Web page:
Paramedics display a dose of the opioid overdose reversal drug Narcan, or Naloxone Hydrochloride, in an ambulance in Peabody, Massachusetts, U.S., August 8, 2017. REUTERS/Brian Snyder

By James Oliphant

BRIDGEWATER, N.J. (Reuters) – President Donald Trump promised to win the fight against a U.S. epidemic of opioid drug use, but offered no new steps to do so and did not act on a recommendation made by a presidential commission that he declare a national emergency.

Trump spoke at an event he had billed as a “major briefing” on the opioid crisis during a two-week “working vacation” at his private golf club in New Jersey. He also used the appearance to unexpectedly issue a stern warning to North Korea over its threats to the United States.

The Republican president said the United States has no alternative but to stem spreading opioid use, but more than six months into his presidency announced no new policies to combat a public health crisis that kills more than 100 Americans daily.

“I’m confidant that by working with our healthcare and law enforcement experts we will fight this deadly epidemic and the United States will win,” Trump told reporters. “We’re also very, very tough on the southern border where much of this comes in, and we’re talking to China, where certain forms of man-made drug comes in, and it is bad.”

U.S. Health and Human Services Secretary Tom Price said the administration was still working to devise “a comprehensive strategy” to be presented to Trump “in the near future.”

A commission created by Trump to study opioid abuse urged him last week to declare a national emergency to address what it called an opioids crisis, framing its death toll in the context of the Sept. 11, 2001, attacks on the United States. An emergency declaration could free up federal resources for the effort.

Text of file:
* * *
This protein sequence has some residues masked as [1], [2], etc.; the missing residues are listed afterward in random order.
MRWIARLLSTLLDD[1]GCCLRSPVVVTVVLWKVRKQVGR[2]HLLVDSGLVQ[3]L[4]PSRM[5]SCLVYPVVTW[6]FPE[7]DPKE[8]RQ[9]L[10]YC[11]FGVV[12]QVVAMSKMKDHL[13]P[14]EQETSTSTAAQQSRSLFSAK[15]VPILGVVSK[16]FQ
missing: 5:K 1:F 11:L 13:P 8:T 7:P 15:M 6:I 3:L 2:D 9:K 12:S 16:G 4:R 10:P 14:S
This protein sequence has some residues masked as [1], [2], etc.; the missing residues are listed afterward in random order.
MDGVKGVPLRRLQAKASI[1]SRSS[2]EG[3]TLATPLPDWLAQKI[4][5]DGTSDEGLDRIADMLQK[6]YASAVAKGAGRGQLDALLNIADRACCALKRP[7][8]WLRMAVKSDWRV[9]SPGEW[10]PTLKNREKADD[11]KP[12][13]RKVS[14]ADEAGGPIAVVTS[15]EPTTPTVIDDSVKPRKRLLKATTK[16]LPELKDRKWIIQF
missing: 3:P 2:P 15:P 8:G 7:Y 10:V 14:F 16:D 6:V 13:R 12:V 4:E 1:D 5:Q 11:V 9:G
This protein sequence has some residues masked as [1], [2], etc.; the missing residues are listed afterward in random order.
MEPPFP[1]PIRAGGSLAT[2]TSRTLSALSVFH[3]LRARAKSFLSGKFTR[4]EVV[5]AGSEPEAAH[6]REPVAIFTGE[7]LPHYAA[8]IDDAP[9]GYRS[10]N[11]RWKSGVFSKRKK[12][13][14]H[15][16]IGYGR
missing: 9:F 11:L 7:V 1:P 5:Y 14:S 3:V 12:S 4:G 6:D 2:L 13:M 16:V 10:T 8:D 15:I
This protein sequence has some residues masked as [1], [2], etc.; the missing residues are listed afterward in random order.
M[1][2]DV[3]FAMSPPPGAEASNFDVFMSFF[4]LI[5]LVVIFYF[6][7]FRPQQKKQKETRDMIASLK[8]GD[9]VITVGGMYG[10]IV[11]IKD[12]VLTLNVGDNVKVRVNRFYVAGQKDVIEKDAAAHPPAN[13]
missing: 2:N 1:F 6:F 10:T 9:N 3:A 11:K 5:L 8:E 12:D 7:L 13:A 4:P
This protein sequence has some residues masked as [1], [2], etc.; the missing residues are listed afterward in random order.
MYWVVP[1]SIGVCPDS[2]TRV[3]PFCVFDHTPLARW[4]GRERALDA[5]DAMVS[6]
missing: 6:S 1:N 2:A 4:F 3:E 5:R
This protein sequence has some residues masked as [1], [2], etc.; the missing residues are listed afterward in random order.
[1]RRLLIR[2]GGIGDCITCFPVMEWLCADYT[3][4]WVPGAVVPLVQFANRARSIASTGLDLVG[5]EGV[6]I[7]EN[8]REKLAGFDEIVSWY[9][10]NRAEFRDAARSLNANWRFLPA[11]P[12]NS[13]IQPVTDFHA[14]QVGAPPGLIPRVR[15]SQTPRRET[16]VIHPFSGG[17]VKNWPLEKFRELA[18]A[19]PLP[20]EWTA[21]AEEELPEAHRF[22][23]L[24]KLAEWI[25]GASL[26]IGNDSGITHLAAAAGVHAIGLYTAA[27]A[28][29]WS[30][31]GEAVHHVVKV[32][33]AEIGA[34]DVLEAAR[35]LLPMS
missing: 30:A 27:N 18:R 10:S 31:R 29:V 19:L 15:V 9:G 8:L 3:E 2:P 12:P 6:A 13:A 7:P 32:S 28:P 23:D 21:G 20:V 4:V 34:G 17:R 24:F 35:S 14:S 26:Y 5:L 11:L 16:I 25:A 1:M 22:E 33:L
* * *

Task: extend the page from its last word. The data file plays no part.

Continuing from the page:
“The resources that we need or the focus that we need to bring to bear to the opioid crisis at this point can be addressed without the declaration of an emergency, although all things are on the table for the president,” Price told a later news briefing.

According to the U.S. Centers for Disease Control and Prevention, opioids were involved in more than 33,000 U.S. deaths in 2015, the latest year for which data is available, and estimates show the death rate has continued rising.

The commission, headed by Republican New Jersey Governor Chris Christie, recommended steps such as waiving a federal rule that restricts the number of people who can get residential addiction treatment under the Medicaid healthcare program for the poor and disabled.

The commission cited government data showing that since 1999 U.S. opioid overdoses have quadrupled, adding that nearly two thirds of U.S. drug overdoses were linked to opioids such as heroin and the powerful painkillers Percocet, OxyContin and fentanyl.

‘THE LOSING SIDE’

Speaking alongside Price, White House senior counselor Kellyanne Conway said, “We are a nation that consumes legal and illegal drugs at a very high and alarming rate. The problem is very complicated, and currently we are on the losing side of this war.”

Conway said the crisis cannot be solved overnight, and that “most of the great work is being done at the state and local levels.” Conway called it a “nonpartisan issue in search of bipartisan support and bipartisan solutions.”

Even before Trump’s event, the Democratic National Committee slammed him, with spokesman Daniel Wessel saying in a statement: “Trump promised he’d come to the aid of communities ravaged by the opioid epidemic, but so far he’s done nothing for them.”

Trump’s initial federal budget called for a 2 percent increase in drug treatment programs and would provide funds to increase border security to stop the flow of drugs into the country.

Substance abuse treatment activists have criticized his proposed cuts to federal prevention and research programs as well as his calls to shrink Medicaid, which covers drug treatment for hundreds of thousands of Americans.

Officials from New Hampshire criticized Trump last week after a leaked transcript of a January conversation with Mexican President Enrique Pena Nieto showed Trump had called the New England state, hard-hit by the opioid epidemic, a “drug-infested den.”

New Hampshire sued OxyContin maker Purdue Pharma LP on Tuesday, joining several state and local governments in accusing the drugmaker of engaging in deceptive marketing practices that helped fuel opioid addiction.

The lawsuit followed similar ones against Purdue and other drugmakers by Oklahoma, Mississippi, Ohio and Missouri and several cities and counties in California, Illinois, Ohio, Oregon, Tennessee and New York.

Price said Trump’s administration was taking no position on such suits.